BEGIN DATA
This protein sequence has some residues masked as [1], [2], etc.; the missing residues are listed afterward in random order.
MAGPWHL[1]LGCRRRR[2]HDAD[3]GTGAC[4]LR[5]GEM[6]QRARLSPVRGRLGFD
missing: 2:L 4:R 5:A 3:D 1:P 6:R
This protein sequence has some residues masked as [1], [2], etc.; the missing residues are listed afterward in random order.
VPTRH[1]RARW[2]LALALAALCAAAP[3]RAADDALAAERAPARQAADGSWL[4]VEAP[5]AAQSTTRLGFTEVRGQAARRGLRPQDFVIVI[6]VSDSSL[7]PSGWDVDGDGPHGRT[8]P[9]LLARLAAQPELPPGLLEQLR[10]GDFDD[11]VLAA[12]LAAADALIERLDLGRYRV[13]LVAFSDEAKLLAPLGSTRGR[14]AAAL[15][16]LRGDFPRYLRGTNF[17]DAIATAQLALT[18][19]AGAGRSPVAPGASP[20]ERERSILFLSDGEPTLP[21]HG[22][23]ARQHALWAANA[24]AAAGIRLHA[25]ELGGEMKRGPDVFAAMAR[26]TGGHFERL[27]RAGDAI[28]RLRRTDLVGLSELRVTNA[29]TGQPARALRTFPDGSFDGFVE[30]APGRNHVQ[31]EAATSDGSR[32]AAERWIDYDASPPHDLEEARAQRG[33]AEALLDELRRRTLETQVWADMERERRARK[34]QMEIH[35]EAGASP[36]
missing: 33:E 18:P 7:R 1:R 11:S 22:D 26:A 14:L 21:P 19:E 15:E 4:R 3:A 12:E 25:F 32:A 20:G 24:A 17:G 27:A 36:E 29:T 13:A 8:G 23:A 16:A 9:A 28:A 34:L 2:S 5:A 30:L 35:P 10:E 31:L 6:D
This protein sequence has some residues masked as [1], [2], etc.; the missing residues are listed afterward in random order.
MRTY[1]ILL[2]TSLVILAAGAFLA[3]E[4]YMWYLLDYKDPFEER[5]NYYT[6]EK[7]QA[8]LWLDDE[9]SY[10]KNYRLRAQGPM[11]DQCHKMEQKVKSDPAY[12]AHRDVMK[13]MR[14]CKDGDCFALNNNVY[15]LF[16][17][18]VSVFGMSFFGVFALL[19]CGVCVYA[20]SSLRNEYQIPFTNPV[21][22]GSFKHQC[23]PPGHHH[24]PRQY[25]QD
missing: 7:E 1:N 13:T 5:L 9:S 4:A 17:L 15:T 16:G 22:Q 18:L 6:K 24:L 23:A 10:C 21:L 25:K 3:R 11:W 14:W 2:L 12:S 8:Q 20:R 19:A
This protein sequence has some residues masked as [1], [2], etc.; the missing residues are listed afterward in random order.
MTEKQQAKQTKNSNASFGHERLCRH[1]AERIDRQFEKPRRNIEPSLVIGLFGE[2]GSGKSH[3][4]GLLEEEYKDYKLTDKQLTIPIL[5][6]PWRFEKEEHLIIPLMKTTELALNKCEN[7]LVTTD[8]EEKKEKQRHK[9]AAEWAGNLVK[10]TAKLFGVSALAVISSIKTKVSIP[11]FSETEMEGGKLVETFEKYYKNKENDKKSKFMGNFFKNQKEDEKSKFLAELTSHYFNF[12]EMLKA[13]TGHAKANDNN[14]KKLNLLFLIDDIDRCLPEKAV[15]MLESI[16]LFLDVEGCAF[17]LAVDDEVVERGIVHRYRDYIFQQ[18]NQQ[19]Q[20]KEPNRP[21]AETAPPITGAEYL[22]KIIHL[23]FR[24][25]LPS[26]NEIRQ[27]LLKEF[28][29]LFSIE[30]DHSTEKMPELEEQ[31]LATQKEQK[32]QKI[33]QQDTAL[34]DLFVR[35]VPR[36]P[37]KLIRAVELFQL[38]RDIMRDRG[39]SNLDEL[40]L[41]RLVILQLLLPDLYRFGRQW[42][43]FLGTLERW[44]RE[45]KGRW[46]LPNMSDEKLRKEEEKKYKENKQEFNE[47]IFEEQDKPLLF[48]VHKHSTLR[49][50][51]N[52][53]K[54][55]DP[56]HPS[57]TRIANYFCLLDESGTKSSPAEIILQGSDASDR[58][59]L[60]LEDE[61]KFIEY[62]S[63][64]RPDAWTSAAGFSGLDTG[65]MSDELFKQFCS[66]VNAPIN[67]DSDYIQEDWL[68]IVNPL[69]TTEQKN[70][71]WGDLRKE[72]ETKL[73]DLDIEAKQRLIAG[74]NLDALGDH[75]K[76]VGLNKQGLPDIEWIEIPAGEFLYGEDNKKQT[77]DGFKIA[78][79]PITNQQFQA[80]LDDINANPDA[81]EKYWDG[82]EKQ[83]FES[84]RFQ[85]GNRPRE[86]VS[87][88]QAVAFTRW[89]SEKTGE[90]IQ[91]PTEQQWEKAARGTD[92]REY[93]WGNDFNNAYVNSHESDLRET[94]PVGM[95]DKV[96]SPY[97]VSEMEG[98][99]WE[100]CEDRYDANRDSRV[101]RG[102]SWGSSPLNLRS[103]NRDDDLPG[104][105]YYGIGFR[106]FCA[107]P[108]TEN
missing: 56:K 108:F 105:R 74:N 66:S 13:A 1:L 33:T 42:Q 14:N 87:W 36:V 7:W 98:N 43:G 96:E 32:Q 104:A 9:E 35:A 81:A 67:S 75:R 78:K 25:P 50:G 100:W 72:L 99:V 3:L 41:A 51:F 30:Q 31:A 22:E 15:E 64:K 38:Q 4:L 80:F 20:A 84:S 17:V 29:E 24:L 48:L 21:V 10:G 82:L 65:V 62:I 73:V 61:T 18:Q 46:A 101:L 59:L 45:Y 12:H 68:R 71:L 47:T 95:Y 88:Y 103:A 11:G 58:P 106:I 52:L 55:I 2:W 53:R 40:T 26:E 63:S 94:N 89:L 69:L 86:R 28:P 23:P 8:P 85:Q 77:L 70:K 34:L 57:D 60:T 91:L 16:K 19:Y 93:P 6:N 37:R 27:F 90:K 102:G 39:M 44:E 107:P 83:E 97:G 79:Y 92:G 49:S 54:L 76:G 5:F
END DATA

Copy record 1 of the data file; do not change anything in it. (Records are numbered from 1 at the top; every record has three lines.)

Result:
This protein sequence has some residues masked as [1], [2], etc.; the missing residues are listed afterward in random order.
MAGPWHL[1]LGCRRRR[2]HDAD[3]GTGAC[4]LR[5]GEM[6]QRARLSPVRGRLGFD
missing: 2:L 4:R 5:A 3:D 1:P 6:R